Attention-based modulation of tactile stimuli: A comparison between prefrontal lesion patients and healthy age-matched controls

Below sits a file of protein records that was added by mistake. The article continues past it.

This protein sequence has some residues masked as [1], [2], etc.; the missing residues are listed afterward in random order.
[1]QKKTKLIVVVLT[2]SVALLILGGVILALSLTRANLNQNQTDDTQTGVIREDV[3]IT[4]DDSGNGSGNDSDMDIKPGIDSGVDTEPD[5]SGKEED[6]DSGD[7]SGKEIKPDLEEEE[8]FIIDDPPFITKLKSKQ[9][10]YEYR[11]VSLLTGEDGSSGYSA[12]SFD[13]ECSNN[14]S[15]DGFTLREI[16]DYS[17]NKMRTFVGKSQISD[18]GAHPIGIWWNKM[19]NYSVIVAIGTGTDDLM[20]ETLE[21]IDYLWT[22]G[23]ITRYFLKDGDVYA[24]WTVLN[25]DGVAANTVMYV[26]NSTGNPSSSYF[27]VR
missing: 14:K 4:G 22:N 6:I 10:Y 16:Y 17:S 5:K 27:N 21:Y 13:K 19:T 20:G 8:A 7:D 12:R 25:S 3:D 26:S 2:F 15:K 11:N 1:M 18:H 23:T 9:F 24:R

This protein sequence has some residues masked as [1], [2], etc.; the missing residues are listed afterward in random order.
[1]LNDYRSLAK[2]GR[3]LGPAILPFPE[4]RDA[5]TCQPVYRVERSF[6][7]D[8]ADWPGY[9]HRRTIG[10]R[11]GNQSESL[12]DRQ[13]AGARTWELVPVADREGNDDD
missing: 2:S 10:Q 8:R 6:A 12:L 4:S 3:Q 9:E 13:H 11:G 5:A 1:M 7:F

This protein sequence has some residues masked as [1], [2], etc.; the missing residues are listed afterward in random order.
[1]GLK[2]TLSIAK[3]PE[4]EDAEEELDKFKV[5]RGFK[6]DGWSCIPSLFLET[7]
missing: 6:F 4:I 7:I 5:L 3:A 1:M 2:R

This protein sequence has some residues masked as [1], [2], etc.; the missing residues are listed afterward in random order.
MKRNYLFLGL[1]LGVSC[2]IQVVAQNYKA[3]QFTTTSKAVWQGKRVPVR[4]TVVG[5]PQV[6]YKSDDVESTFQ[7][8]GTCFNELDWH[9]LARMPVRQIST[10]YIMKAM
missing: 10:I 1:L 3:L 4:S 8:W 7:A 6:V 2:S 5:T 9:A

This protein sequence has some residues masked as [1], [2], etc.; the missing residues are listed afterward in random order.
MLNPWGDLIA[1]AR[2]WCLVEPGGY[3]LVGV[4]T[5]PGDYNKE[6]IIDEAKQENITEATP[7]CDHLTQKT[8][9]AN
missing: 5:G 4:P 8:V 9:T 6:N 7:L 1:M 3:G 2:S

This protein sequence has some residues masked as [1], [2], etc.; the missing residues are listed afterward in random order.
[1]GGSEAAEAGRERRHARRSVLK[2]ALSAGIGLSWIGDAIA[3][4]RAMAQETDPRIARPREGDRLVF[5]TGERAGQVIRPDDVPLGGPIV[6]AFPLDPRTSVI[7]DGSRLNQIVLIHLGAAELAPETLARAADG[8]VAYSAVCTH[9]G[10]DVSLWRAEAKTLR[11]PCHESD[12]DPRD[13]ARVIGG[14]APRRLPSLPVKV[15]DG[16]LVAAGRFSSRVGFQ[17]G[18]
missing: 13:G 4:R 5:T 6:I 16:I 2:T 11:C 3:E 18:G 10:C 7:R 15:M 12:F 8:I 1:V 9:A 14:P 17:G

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OBJECTIVES: To investigate the role of the prefrontal cortex in attention-based modulation of cortical somatosensory processing. METHODS: Six prefrontal stroke patients were compared with eleven neurologically intact older adults during a vibrotactile discrimination task. All subjects attended to stimuli on one digit while ignoring distracter stimuli on a separate digit of the same hand. Subjects were required to report infrequent targets on the attended digit only. Throughout testing electroencephalography was used to measure event-related potentials for both task-relevant and irrelevant stimuli. RESULTS: Prefrontal patients demonstrated significant changes in cortical somatosensory processing based on attention compared to age-matched controls. This was evident both in early unimodal somatosensory processing (i.e. P100) and in later cortical processing stages (i.e. long-latency positivity). Moreover, there was a tendency towards a tonic loss of inhibition over early somatosensory cortical processing (i.e. P50). CONCLUSIONS: The attention-based modulation noted for neurologically intact older adults was absent in prefrontal lesion patients. SIGNIFICANCE: The present study highlights the important role of prefrontal regions in sustaining inhibition over early sensory cortical processing stages and in modifying somatosensory transmission based on task-relevance. Notably these deficits extend beyond those previously shown to occur as a function of age.
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